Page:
Challenges to growth
Unsurprisingly, as leaders focus on the domestic market, the biggest external risk to growth plans is slow or flat local economic growth. Talent shortages are another hurdle. Indeed lack of skilled talent is a bigger headache for US companies than for others, with 25% citing this as a challenge to growth compared to 10% in the rest of the world. Even so, the US leads in its ability to attract, develop, and retain talent, ranking third in the 2018 Global Talent Competitiveness Index.3 This may be because 31% of middle-market leaders prioritize acquiring talent with the right skills, making this the top contributor to an accelerated growth strategy.
However, hiring plans reflect a note of caution, with 59% of companies planning to maintain current staffing levels over the next 12 months (compared to 28% elsewhere). Some 30% foresee an increase in the hiring of full-time staff and there is a move away from part-time and gig hiring, in line with the global trend. “Company leaders in the US are being realistic in their hiring plans,” says Jolley. “With unemployment at a historic 40-year low, there just aren’t the numbers of suitably qualified people in the talent pool to hire.”
Caution among US middle-market companies may reflect the impact of US President Trump’s corporate tax cuts. These gave a stimulus to business but will push up the US current account deficit and may prompt further rises in interest rates.4
“Lack of skilled people is the biggest challenge to accelerated growth.”
Building stronger teams
For US middle-market leaders, top priorities in improving their organizational culture are attracting digitally native talent and creating a flatter structure to empower employees, with 23% citing both of these. And it is no surprise that these two priorities are ranked closely since the two are linked. Reflecting the talent crunch, 16% of middle-market leaders believe more government investment in education would boost their growth plans, compared to 9% elsewhere.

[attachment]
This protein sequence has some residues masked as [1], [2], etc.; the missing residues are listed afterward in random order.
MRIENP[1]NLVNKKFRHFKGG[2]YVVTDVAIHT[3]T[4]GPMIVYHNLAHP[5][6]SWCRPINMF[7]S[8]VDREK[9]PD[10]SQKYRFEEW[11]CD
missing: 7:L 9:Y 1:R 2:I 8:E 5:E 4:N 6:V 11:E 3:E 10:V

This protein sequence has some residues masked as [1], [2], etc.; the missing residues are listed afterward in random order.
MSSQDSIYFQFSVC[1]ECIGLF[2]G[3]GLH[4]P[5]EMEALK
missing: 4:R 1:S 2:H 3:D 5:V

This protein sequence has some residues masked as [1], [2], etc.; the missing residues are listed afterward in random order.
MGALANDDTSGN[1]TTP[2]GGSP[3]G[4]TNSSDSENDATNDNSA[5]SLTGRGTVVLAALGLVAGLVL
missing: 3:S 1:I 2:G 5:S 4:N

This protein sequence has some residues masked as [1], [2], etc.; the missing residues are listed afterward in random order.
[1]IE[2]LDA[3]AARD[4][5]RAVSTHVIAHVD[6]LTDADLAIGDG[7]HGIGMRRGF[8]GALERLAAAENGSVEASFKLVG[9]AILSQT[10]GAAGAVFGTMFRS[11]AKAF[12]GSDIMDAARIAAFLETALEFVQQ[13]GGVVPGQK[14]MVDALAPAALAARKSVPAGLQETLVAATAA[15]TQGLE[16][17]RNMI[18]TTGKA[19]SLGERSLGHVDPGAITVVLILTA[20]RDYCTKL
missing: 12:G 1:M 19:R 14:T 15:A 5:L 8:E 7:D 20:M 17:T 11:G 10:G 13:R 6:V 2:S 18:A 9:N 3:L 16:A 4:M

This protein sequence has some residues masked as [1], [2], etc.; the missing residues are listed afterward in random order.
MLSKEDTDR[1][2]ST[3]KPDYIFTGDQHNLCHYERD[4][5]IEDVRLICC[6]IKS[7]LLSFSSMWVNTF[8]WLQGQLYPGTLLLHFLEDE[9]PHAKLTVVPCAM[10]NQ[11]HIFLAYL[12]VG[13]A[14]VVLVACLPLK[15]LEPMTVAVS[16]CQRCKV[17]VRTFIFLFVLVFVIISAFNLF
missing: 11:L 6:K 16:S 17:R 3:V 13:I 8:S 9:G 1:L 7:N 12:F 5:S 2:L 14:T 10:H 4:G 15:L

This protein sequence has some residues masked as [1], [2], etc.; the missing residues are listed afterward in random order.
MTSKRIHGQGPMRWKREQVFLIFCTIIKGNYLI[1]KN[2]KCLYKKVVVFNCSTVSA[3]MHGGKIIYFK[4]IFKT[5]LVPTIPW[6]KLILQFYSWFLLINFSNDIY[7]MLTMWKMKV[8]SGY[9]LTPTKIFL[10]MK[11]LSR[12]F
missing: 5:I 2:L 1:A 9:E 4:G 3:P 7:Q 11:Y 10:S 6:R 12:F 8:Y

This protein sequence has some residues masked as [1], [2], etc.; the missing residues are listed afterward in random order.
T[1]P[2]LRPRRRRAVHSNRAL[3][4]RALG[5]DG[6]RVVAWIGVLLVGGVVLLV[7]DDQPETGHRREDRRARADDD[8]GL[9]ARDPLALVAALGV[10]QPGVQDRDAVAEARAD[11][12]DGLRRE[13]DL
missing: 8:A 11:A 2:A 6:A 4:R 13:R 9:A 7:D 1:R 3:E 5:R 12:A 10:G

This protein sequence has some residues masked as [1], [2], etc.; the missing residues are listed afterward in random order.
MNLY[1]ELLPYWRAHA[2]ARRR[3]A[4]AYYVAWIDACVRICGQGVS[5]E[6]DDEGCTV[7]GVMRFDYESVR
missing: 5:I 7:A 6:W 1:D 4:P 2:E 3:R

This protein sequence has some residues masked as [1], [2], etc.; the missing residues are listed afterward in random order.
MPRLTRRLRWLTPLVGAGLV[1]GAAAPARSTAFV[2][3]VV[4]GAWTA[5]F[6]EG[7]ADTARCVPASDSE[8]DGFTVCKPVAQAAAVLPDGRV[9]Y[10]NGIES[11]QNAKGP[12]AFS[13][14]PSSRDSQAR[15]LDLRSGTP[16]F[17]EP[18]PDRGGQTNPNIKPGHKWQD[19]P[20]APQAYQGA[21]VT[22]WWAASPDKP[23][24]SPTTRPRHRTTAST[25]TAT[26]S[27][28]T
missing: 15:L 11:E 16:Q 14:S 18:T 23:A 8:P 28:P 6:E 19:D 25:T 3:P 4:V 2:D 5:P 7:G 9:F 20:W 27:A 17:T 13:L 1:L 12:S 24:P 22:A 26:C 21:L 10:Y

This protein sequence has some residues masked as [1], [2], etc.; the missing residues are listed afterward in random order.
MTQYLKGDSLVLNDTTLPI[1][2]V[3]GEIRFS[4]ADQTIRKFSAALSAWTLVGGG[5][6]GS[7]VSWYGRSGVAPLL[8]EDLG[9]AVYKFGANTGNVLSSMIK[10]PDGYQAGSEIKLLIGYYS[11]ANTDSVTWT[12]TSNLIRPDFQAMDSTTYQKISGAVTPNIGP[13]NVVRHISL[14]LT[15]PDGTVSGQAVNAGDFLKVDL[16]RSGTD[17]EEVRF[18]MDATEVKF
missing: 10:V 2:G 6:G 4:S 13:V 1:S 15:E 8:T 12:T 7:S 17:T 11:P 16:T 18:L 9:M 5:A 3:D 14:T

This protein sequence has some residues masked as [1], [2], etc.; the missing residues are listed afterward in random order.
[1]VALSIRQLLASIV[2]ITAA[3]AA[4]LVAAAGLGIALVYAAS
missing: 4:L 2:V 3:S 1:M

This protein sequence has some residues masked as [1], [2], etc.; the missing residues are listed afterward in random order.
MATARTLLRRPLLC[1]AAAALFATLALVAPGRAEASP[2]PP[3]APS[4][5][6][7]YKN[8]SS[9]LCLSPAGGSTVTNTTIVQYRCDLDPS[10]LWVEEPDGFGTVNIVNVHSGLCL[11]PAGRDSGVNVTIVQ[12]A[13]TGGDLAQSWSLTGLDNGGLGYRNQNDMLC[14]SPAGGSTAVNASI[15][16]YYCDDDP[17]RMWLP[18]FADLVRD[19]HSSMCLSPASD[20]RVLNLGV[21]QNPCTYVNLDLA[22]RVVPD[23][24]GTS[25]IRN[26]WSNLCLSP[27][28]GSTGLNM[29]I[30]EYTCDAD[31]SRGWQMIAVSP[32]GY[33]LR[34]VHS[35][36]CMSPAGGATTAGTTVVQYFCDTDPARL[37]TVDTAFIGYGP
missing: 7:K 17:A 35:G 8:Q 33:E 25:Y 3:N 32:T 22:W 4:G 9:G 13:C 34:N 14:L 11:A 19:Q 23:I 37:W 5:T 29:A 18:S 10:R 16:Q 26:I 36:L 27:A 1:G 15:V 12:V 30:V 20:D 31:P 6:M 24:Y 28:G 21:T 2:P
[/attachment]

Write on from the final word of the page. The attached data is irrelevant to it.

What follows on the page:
Paradoxically, given their views on the need for skilled talent and digital literacy, when thinking about their human resource needs US companies prioritize team players (23%) over those with specialist skills (10%). "Finding the right talent is a global battle," says David Jolley, Americas Growth Market Leader, EY "and the US is not immune to its effects. Ensuring new recruits fit well into the organization culture and can work in teams is key to effectiveness and growth." Surprisingly, diversity is a recruitment priority highlighted by just 22% of respondent CEOs, compared to 45% elsewhere. Given that competition for talent can lead companies to look to non-traditional labor pools, this is likely to change.
Embracing business change
The US outstrips global peers in its customer focus. Whether guiding innovation, increasing agility, or driving investments in technology, the customer is key. And when it comes to the need for innovation, customer demand is a far more powerful driver in the US than in the rest of the world. Despite this customer focus, other nations are challenging the US when it comes to innovation. For the first time in six years, the US dropped out of the top 10 in the 2018 Bloomberg Innovation Index.5